I spent the majority of my career as an accountant, and became a business development professional four years ago. When I made the transition from accountant to a business development professional, I had a choice to make: how was I going to create a healthy and sustainable pipeline? I could either spend the majority of my time sending out prospecting emails and making cold calls, or I could get out in the vast alternative investments universe and make some friends. I chose the latter and I am very thankful that I did. I spent months meeting with some of the best and brightest service providers in the industry. I took time to learn about every single aspect of their respective businesses and their areas of expertise. When meeting with these professionals, I wanted to come away with a great understanding of what they could offer to the prospects I would be selling to. I wanted to create a value proposition that would enable my prospects to have a first class operational infrastructure.

The result of my interactions with multiple other service providers was that I was able to create an impressive toolbox of services that I could offer to my prospects as they navigated their way through the sometimes overwhelming fund launch process. In my toolbox are services offered by a network of trusted professionals in the following areas:

  • Legal
  • Audit
  • Prime Brokerage
  • Custody
  • Compliance
  • Third Party Marketing
  • Real Estate
  • Pitch Book Design
  • Banking
  • Technology Infrastructure
  • Cybersecurity
  • Payroll and HR Services
  • Currency Hedging Strategies
  • Lead Generation Databases

I have a rolodex full of professionals that can provide the aforementioned services for any given strategy and size of fund. So, how did I build such a large network of trusted professionals? Well first of all, I think that I have personally kept Starbucks, Gregory’s Coffee, and Le Pain Quotidian (AKA, LPQ) in business with all the coffee meetings I have attended. Besides becoming a coffee connoisseur I would suggest the following.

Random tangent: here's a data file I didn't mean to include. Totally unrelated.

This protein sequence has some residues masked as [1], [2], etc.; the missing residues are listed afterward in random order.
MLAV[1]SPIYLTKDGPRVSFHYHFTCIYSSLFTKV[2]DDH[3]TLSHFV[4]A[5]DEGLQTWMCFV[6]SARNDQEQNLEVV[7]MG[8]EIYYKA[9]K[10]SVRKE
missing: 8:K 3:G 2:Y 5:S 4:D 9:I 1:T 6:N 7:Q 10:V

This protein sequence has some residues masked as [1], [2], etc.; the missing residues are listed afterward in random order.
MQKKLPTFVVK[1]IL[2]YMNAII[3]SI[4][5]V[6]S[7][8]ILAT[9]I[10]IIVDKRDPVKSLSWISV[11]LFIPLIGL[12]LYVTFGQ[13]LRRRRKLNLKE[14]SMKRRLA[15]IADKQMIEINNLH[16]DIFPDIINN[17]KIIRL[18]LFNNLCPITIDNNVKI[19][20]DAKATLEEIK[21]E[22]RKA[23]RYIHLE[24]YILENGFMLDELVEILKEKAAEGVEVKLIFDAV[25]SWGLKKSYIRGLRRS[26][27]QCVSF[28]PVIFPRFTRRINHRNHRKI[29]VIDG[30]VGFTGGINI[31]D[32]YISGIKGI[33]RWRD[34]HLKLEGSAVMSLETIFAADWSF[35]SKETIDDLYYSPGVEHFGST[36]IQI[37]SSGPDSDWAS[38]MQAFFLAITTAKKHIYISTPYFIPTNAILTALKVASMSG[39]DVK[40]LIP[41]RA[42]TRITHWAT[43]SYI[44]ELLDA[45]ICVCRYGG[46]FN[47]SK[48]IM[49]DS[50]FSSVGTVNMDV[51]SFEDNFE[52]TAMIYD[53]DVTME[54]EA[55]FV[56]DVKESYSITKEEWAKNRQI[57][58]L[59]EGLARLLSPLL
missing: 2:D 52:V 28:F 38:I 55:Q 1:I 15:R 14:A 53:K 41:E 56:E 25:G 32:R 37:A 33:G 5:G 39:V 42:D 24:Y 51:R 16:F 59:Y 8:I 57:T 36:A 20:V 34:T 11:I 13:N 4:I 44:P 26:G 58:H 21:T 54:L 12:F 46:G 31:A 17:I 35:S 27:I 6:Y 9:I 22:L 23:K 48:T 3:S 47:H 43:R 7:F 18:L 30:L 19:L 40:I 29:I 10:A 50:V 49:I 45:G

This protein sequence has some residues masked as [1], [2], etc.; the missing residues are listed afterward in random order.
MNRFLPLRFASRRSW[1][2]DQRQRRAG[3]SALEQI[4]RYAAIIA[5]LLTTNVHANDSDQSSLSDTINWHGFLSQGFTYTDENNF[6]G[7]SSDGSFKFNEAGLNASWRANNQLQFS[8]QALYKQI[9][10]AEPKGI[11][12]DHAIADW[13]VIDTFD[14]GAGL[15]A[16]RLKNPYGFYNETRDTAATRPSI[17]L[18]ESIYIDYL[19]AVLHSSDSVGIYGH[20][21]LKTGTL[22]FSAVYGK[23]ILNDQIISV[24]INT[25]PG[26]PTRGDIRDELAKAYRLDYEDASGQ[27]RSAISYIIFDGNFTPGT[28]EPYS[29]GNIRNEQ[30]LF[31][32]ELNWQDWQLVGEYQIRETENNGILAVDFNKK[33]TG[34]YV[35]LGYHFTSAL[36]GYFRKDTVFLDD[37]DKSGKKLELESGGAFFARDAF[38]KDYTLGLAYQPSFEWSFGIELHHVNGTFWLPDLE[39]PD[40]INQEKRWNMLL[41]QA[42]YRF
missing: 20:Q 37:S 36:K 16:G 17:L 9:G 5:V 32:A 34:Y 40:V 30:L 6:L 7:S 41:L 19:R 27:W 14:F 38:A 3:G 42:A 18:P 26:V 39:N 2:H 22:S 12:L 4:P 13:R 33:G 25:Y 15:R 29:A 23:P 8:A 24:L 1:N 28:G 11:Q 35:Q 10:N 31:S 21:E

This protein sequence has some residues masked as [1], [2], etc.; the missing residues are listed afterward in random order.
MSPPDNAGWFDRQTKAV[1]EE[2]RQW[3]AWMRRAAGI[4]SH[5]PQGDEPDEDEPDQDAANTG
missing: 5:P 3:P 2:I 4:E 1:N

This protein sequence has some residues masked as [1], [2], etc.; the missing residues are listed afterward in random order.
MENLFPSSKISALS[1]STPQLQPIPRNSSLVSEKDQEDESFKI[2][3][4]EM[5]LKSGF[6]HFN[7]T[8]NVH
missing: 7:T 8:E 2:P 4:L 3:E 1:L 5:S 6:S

Find a connector within your industry

Find someone who is well connected and who has influence in the industry, and simply ask them who else they suggest you connect with. I was lucky because my connector took the time to personally send an introductory email to multiple contacts within the industry, which provided a great start to my rolodex formation.

Get out of the office and meet people

Don’t get me wrong, prospecting via the traditional methods, such as calling and emailing is absolutely necessary, but there should be a balance. Get out of the office and meet the people suggested by your connector. I mentioned coffee earlier because I like to meet for no longer than 30 minutes in a relaxed environment for two reasons:

  1. People are busy, so respect their time. If synergies exist between your respective organizations, book lunch for a follow up, more in-depth conversation.
  2. I like informal introductory meetings outside of the office. Let’s talk about life, goals, family, and business. Yes, in that order.

Your competition is not thy enemy

You will be surprised how collaborative you can be with a competitor. There may be a potential prospect that may not meet the profile you are looking for and vice versa for your competitor. I have received referrals from competitors that lead to great connections and valued clients. Don’t run away when you see a competitor at a conference or networking event, be cordial and connect.

Become a connector 

Come full circle and become a connector yourself. Work diligently to connect people and find out how you can help their businesses. Refer, refer, and refer. It is very important to reciprocate any referrals that come your way. Create a network of sharing. I will go out of my way to help a fellow professional connect with the right individual in their pursuit of building their own toolbox that they can use to add value.

I can honestly say that I feel fully equipped to provide value and guidance for every area of the operational process. The great news is that I have also made valuable connections with some of the most professional and intelligent individuals in the alternative investment industry.